The Levites “who taught the people” are said to have read “with interpretation. They gave the sense, so that the people understood the reading.” (vv. 8-9) One comment on my blog years ago was a criticism, not of how I interpreted the Bible, but that I interpreted it at all. It came with a link to the critic's blog, where I found not merely quotes from the Bible but his comments on them. I pointed out that his comments were also interpretations of the Bible. I never heard from him again.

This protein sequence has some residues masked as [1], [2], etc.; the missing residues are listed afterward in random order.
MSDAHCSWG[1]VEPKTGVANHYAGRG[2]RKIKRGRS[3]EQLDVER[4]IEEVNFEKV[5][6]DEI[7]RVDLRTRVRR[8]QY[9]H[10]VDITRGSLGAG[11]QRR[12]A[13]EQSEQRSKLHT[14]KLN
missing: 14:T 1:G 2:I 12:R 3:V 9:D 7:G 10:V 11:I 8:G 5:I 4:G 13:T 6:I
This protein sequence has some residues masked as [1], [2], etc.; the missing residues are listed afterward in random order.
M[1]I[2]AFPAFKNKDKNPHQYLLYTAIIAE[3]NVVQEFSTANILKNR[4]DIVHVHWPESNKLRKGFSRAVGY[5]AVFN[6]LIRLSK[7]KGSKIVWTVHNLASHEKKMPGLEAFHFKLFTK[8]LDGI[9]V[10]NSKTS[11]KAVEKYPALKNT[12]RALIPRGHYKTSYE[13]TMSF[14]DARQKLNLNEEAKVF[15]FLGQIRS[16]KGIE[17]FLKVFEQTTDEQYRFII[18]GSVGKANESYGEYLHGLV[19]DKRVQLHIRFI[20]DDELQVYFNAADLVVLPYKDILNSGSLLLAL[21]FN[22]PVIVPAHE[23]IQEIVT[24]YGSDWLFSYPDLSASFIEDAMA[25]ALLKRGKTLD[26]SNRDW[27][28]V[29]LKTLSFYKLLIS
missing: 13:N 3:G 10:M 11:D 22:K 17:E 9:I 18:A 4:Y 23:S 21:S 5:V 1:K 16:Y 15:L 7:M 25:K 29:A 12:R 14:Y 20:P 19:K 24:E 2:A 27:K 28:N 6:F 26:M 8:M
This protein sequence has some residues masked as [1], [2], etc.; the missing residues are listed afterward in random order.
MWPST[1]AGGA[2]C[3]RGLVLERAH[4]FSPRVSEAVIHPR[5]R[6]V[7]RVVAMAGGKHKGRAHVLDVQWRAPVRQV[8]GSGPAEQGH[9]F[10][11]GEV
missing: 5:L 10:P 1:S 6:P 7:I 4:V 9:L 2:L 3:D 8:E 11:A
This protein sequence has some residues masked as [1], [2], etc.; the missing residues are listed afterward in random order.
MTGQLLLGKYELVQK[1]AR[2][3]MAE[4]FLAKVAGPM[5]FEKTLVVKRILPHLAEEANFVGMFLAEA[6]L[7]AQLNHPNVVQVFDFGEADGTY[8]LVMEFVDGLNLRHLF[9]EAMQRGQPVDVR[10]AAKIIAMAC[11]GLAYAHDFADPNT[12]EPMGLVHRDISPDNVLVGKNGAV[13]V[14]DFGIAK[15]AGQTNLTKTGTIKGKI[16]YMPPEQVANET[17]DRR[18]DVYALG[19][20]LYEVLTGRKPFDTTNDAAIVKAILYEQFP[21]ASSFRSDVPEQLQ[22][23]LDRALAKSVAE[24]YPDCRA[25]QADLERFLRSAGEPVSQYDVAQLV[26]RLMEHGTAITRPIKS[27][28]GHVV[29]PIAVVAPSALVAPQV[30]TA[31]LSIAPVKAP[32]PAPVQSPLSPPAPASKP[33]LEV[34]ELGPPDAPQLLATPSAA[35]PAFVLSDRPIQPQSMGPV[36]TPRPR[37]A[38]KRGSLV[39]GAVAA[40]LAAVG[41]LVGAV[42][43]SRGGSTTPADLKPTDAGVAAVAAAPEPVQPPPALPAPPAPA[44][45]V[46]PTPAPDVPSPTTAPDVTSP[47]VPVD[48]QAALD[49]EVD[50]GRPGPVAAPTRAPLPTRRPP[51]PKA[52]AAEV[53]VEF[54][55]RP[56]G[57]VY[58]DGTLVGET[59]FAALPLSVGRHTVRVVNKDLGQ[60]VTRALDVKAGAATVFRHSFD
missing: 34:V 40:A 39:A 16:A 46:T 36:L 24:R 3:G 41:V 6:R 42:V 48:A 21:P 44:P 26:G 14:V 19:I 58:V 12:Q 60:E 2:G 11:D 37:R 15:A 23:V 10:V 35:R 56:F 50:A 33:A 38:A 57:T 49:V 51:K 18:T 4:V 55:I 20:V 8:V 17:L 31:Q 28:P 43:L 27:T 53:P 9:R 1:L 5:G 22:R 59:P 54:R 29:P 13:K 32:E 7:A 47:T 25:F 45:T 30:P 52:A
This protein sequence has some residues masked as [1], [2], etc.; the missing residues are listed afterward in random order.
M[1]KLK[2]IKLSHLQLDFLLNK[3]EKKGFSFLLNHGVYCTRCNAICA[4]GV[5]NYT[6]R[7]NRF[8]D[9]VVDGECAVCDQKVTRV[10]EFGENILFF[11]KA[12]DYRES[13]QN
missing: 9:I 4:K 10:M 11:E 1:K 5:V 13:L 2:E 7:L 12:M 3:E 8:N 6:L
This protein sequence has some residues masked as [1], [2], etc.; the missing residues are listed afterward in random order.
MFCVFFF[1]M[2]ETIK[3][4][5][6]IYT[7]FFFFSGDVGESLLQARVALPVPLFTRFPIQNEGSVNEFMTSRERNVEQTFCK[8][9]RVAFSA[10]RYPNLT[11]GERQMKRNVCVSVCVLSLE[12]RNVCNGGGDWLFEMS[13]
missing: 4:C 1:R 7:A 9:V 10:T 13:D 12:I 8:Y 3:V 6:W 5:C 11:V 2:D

Anyway, here we have Biblical validation of interpreting scripture. The real issue is how to interpret it properly. One sign of a cult is that they elevate obscure parts of scripture, or attach bizarre interpretations to them, and ignore the parts that contradict their interpretations. For instance, Fred Phelps and his family's Westboro Baptist Church took the 7 passages on homosexual acts and prioritized them as the worst and, he said, unforgivable sins. That's despite the literally hundreds more verses about idolatry or murder, as well as the more than 50 condemning slander and spreading rumors. That's despite the fact that all the commands to love one another in the New Testament alone outnumber all the references to homosexuality in the entire Bible. (John 13:34, 35 and 15:12, 17; Romans 13:8; 1 Thessalonians 3:12; 1 Peter 3:8 and 4:8; 1 John 3:11, 23 and 4:7, 11, 12; 2 John 5, etc) Phelps' website said God actually hates gays and had a counter keeping track of how many people were going to hell every second. (How he calculated this is a theological puzzle.) I wondered how he reconciled all this with Jesus' total lack of mentioning homosexuality and his commands to love everyone, including our enemies. (Matthew 5:43-48) Or the fact that God is love (1 John 4:8) and does not desire the death of anyone. (Ezekiel 18:23, 32) And then I read Banished, Lauren Drain's memoir of growing up in that church and then being expelled for asking those very questions. It turns out Phelps simply ignored any parts of the Bible that would cause him to rethink or revise his interpretation. He made himself, not God, the final authority.